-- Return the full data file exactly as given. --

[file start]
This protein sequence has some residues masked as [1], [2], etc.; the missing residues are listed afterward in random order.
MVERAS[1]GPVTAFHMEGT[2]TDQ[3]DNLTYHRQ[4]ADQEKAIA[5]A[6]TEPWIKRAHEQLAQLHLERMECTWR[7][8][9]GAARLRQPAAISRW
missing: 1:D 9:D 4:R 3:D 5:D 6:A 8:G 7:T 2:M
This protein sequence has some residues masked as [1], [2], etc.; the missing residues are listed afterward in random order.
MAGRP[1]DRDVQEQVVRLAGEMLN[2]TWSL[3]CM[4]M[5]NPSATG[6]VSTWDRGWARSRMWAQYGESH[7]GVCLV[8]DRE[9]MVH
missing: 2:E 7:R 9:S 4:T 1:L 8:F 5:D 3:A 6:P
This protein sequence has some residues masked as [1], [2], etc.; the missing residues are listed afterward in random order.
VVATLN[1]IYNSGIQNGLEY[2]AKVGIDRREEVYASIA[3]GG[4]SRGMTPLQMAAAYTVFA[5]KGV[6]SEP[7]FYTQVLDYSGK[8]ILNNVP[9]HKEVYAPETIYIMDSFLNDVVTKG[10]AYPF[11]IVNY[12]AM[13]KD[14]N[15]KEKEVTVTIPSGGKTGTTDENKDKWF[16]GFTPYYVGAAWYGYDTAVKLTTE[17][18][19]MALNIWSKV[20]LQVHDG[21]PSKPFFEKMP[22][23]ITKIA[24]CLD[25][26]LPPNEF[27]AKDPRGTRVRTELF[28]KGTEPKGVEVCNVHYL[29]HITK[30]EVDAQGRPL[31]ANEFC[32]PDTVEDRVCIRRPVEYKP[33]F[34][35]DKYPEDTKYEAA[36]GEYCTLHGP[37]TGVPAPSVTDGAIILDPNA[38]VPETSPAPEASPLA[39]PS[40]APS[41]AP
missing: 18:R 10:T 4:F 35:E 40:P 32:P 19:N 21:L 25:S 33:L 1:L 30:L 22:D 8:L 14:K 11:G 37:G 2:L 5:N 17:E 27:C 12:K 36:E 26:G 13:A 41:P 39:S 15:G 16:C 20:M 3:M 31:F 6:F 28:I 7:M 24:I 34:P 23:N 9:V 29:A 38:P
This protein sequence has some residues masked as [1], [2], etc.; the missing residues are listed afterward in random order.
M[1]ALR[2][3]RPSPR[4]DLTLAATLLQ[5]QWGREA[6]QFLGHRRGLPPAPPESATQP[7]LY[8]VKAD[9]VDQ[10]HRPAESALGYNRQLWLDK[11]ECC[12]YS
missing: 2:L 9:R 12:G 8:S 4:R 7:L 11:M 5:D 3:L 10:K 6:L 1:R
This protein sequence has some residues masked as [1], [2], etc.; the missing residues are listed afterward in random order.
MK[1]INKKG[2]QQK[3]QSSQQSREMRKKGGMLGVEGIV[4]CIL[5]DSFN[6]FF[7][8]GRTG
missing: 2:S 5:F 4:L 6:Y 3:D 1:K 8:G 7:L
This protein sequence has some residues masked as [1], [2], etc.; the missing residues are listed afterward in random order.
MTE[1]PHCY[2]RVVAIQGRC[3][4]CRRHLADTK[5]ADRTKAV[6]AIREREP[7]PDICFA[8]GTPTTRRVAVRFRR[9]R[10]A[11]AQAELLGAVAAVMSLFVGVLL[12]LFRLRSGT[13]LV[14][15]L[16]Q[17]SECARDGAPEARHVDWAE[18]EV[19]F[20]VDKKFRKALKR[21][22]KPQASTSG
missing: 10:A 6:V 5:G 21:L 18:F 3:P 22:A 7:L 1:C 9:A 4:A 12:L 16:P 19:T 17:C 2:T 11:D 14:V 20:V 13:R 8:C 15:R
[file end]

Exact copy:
This protein sequence has some residues masked as [1], [2], etc.; the missing residues are listed afterward in random order.
MVERAS[1]GPVTAFHMEGT[2]TDQ[3]DNLTYHRQ[4]ADQEKAIA[5]A[6]TEPWIKRAHEQLAQLHLERMECTWR[7][8][9]GAARLRQPAAISRW
missing: 1:D 9:D 4:R 3:D 5:D 6:A 8:G 7:T 2:M
This protein sequence has some residues masked as [1], [2], etc.; the missing residues are listed afterward in random order.
MAGRP[1]DRDVQEQVVRLAGEMLN[2]TWSL[3]CM[4]M[5]NPSATG[6]VSTWDRGWARSRMWAQYGESH[7]GVCLV[8]DRE[9]MVH
missing: 2:E 7:R 9:S 4:T 1:L 8:F 5:D 3:A 6:P
This protein sequence has some residues masked as [1], [2], etc.; the missing residues are listed afterward in random order.
VVATLN[1]IYNSGIQNGLEY[2]AKVGIDRREEVYASIA[3]GG[4]SRGMTPLQMAAAYTVFA[5]KGV[6]SEP[7]FYTQVLDYSGK[8]ILNNVP[9]HKEVYAPETIYIMDSFLNDVVTKG[10]AYPF[11]IVNY[12]AM[13]KD[14]N[15]KEKEVTVTIPSGGKTGTTDENKDKWF[16]GFTPYYVGAAWYGYDTAVKLTTE[17][18][19]MALNIWSKV[20]LQVHDG[21]PSKPFFEKMP[22][23]ITKIA[24]CLD[25][26]LPPNEF[27]AKDPRGTRVRTELF[28]KGTEPKGVEVCNVHYL[29]HITK[30]EVDAQGRPL[31]ANEFC[32]PDTVEDRVCIRRPVEYKP[33]F[34][35]DKYPEDTKYEAA[36]GEYCTLHGP[37]TGVPAPSVTDGAIILDPNA[38]VPETSPAPEASPLA[39]PS[40]APS[41]AP
missing: 18:R 10:T 4:F 35:E 40:P 32:P 19:N 21:L 25:S 33:L 1:L 30:L 22:D 8:L 14:K 11:G 37:G 2:L 5:N 17:E 27:C 12:K 36:E 26:G 13:A 41:P 39:S 15:G 16:C 20:M 3:M 31:F 6:F 28:I 7:M 24:I 34:P 23:N 9:V 29:A 38:P
This protein sequence has some residues masked as [1], [2], etc.; the missing residues are listed afterward in random order.
M[1]ALR[2][3]RPSPR[4]DLTLAATLLQ[5]QWGREA[6]QFLGHRRGLPPAPPESATQP[7]LY[8]VKAD[9]VDQ[10]HRPAESALGYNRQLWLDK[11]ECC[12]YS
missing: 2:L 9:R 12:G 8:S 4:R 7:L 11:M 5:D 3:L 10:K 6:L 1:R
This protein sequence has some residues masked as [1], [2], etc.; the missing residues are listed afterward in random order.
MK[1]INKKG[2]QQK[3]QSSQQSREMRKKGGMLGVEGIV[4]CIL[5]DSFN[6]FF[7][8]GRTG
missing: 2:S 5:F 4:L 6:Y 3:D 1:K 8:G 7:L
This protein sequence has some residues masked as [1], [2], etc.; the missing residues are listed afterward in random order.
MTE[1]PHCY[2]RVVAIQGRC[3][4]CRRHLADTK[5]ADRTKAV[6]AIREREP[7]PDICFA[8]GTPTTRRVAVRFRR[9]R[10]A[11]AQAELLGAVAAVMSLFVGVLL[12]LFRLRSGT[13]LV[14][15]L[16]Q[17]SECARDGAPEARHVDWAE[18]EV[19]F[20]VDKKFRKALKR[21][22]KPQASTSG
missing: 10:A 6:V 5:G 21:L 18:F 3:P 22:A 7:L 1:C 9:A 4:A 12:L 16:P 19:T 17:C 2:T 11:D 14:V 20:V 13:R 8:C 15:R